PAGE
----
In an email to the Press Herald on Thursday, White explained that the number Peterson called was actually a typo that Uncoordinated inadvertently put on an electronic brochure a few weeks ago.
While the wrong number was distributed by email, White said, it was corrected before any hard copies of the brochure went out.
Countered Peterson in an interview Friday: “To say it was never printed is not true. I had the brochure literally in my hand in the committee meeting and I held it up before I called the number on it.”
Peterson, who makes a living helping people with disabilities find independent-living opportunities, said it’s hard for those who don’t rely on MaineCare transportation to appreciate the enormity of what’s at stake here.
Take the everyday stress that we all experience, he suggested, and “compound it with the challenges of living with a disability and amplify that with the anxiety of trying to find a working phone number to try and set up a ride for a critical medical appointment.”
Only then, Peterson said, can you imagine “some of the panic people must be experiencing right now.”
Jim Wood, who directs transportation all over central Maine for the Kennebec Valley Community Action Program, agreed wholeheartedly.
The problem, Wood said, goes far beyond those maddening messages that play over and over while helpless Mainers stare at the clock and watch their doctor visit or therapy session tick away.
Rather, the problem is that Uncoordinated, whose only previous experience with connecting Medicaid patients with their rides was a now-expired contract for parts of Connecticut and small contracts in a few other eastern states, clearly lacks the operational capacity to deliver what it promised here.
“We’re still on a daily basis developing and testing new systems to try and get this functioning a whole lot more smoothly,” said Wood, adding that the transition has left KVCAP’s transportation hub with “half the staff and twice as much work. It’s just been very challenging for us.”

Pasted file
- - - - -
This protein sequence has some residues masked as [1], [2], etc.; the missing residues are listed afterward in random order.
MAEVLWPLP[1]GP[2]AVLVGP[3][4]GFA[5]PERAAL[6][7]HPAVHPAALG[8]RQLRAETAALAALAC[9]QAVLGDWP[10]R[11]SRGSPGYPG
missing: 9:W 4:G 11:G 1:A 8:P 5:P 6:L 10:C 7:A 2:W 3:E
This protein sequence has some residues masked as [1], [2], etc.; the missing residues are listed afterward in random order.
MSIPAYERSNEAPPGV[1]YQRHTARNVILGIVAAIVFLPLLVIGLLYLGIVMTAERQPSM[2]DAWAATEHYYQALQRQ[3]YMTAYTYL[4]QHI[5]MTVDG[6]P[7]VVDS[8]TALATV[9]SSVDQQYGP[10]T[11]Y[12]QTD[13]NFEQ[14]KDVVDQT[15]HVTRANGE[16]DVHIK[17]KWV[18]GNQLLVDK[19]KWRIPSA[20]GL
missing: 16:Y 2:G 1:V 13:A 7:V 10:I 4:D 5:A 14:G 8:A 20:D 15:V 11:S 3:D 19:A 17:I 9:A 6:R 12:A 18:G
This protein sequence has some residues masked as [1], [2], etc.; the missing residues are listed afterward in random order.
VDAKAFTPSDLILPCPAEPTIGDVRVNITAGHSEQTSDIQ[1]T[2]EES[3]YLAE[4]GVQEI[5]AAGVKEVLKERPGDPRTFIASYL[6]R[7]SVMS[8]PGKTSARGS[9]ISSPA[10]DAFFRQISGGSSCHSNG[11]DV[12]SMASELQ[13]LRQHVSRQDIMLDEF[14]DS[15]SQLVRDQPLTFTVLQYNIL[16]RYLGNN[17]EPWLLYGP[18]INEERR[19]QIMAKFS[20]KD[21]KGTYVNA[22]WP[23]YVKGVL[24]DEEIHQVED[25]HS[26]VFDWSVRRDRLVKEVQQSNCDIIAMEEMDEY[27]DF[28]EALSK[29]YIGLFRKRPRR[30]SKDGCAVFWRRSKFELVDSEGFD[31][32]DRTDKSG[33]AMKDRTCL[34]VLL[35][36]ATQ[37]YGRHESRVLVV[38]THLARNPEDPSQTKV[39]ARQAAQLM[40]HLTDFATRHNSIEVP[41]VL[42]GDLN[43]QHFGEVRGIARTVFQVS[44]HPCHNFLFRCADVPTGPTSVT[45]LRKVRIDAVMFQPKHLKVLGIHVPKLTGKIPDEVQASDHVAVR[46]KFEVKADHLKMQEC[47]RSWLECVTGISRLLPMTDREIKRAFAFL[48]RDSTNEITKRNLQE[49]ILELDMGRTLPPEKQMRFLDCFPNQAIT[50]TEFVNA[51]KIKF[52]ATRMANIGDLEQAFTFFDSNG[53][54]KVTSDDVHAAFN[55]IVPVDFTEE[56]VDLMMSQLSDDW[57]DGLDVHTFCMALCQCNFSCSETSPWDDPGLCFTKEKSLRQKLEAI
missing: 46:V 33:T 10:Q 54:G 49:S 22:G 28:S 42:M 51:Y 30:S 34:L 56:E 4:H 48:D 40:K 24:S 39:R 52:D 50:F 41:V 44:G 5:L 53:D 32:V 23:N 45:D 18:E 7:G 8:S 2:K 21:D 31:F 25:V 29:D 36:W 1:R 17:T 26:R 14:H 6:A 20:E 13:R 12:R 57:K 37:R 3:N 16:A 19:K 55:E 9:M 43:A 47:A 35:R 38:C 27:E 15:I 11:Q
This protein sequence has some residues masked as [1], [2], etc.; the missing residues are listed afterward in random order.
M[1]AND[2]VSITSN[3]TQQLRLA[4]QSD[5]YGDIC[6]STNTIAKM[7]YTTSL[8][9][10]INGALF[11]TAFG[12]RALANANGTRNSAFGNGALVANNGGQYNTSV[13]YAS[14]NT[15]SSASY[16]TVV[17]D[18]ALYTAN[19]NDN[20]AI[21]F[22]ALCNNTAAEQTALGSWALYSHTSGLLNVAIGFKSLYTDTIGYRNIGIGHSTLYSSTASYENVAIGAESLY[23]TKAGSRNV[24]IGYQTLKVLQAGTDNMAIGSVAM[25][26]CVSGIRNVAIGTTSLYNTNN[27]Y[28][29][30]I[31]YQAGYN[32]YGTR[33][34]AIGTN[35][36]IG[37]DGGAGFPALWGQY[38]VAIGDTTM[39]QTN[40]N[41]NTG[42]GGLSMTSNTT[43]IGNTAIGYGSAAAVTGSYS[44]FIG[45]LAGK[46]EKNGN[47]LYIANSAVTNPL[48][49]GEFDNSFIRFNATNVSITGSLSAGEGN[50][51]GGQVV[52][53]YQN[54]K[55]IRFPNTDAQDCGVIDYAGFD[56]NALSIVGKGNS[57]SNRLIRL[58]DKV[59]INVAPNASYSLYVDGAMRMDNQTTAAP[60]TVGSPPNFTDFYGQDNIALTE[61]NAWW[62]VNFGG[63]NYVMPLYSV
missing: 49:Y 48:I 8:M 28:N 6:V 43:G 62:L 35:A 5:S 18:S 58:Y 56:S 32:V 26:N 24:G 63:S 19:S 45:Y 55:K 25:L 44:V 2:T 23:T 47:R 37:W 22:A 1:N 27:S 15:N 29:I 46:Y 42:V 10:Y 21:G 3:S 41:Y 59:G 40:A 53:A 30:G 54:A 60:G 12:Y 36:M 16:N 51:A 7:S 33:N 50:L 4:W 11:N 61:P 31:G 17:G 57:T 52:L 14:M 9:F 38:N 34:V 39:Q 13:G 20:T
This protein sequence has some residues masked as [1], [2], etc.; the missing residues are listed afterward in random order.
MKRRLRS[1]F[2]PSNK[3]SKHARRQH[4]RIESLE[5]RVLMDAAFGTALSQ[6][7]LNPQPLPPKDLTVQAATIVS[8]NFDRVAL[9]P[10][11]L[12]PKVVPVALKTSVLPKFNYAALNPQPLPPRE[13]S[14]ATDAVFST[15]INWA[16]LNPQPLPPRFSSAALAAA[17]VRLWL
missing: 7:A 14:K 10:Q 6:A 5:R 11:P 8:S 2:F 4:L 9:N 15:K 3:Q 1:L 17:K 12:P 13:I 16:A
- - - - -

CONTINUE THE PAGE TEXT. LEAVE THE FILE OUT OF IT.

Not to mention perplexing: Back when this brouhaha started, DHHS officials from Commissioner Mary Mayhew on down said it all stemmed from the federal government’s mandate that Maine switch from a decentralized system of local transportation networks to one run by a regional broker who connects MaineCare recipients with their rides.
But, as we’ve since discovered, that’s a far cry from the whole truth. Hooking Maine- Care’s wagon to Uncoordinated, it turns out, was but one of several ways Maine can align itself better with federal rules and thus rake in an additional $6.1 million in Medicaid reimbursement.
So, if other options exist, what is DHHS waiting for?
KVCAP’s Wood, whose job it is to get people where they need to be and do it on time, said his daily headaches pale by comparison to the people who are paying most dearly for this “solution” in search of a problem.
“These are folks who were having a difficult time navigating the system as it was,” Wood said. “Once they go away, we’ll see them again either in the emergency rooms or the police logs or, in worst-case scenarios, maybe the obituaries.”
Saturday morning, Gov. LePage went on the radio to deliver his weekly address, titled “Prosecution of Welfare Fraud Is Increasing.”
He played around with the numbers, of course, and then proclaimed, “We need to help struggling Mainers to earn success, not to learn dependency.”
Easy to say when you travel by chauffeured limo.
Bill Nemitz can be contacted at 791-6323 or at: